Actualidad nacional e internacionalMay. 22, 2019
La mayor tormenta de lluvia en la historia arrasó con la producción de cerezas en California
The crop was originally estimated at 10 million, 18-pound boxes with many in the industry expecting it could reach 12 million boxes.
The “atmospheric river” that kept the storms flowing through California all winter long is extending through May, much to the consternation of the state’s cherry growers, who are seeing huge losses on early varieties. As the cherries near harvest, they are easily damaged by rainwater, which seeps under the skin, swelling the fruit and causing it to split.
“The early-season varieties were just getting going (into peak harvest), the ‘Brooks’ and ‘Corals’ especially, and they’ve just been devastated,” Tom Valenzuela, Sales Director of Sunriver Sales in Visalia, CA, said Tuesday afternoon. “And it looks like more rain later today or tonight.”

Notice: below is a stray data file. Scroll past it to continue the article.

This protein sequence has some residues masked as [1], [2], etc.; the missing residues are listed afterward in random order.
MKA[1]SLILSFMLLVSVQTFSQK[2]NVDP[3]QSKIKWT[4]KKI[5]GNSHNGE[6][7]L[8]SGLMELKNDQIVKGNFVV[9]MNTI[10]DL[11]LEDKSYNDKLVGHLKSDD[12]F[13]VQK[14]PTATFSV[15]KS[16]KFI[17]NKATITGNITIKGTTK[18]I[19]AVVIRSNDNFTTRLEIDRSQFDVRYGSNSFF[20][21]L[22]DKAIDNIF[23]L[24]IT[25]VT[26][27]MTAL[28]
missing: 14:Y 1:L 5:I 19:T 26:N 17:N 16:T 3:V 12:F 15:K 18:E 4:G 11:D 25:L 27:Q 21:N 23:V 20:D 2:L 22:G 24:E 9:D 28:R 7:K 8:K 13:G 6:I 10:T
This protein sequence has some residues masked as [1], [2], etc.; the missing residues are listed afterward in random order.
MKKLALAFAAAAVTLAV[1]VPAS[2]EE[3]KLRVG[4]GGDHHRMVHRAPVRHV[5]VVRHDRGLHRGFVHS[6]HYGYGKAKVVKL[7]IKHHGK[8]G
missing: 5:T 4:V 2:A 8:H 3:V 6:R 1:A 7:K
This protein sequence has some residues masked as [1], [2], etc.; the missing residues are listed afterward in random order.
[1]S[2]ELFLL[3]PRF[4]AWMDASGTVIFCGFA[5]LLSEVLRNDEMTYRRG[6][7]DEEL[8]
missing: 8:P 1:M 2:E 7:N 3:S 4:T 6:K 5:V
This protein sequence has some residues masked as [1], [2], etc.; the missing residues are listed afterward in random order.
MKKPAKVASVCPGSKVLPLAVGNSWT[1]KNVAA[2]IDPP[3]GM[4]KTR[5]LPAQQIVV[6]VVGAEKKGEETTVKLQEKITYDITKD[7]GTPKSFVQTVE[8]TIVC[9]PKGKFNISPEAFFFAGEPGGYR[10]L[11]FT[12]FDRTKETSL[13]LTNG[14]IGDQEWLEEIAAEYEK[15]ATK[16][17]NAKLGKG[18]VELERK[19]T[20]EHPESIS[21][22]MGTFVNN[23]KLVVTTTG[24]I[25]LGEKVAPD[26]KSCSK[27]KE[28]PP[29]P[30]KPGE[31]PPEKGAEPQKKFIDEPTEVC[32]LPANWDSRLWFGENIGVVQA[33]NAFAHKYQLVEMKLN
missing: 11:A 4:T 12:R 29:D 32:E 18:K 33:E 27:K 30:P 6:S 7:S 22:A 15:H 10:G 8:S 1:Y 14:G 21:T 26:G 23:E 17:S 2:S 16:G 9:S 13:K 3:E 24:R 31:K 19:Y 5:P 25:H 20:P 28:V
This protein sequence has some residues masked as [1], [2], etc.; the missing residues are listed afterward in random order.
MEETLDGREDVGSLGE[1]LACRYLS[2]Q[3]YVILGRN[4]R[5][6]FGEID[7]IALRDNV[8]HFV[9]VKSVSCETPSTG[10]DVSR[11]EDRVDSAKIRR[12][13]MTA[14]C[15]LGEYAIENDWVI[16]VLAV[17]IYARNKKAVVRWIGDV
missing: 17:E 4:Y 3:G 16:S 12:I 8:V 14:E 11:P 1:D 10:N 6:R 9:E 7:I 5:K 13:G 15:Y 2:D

More rain at this point — nearly two months past the normal end of the rainy season — is really going to hurt. The state has two to five times more precipitation than is normal for this point in May, according to the National Weather Service. A weekend storm broke a 130-year-old tally for May rainfall in downtown Sacramento. By Sunday — with 12 days left in the month and more rain in the forecast — the downtown area had received 3.28 inches of rain, surpassing the previous monthly record set in 1889. The average rainfall for May in downtown Sacramento is 0.76 inches.
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May 22, 2019VOLVER A NOTICIAS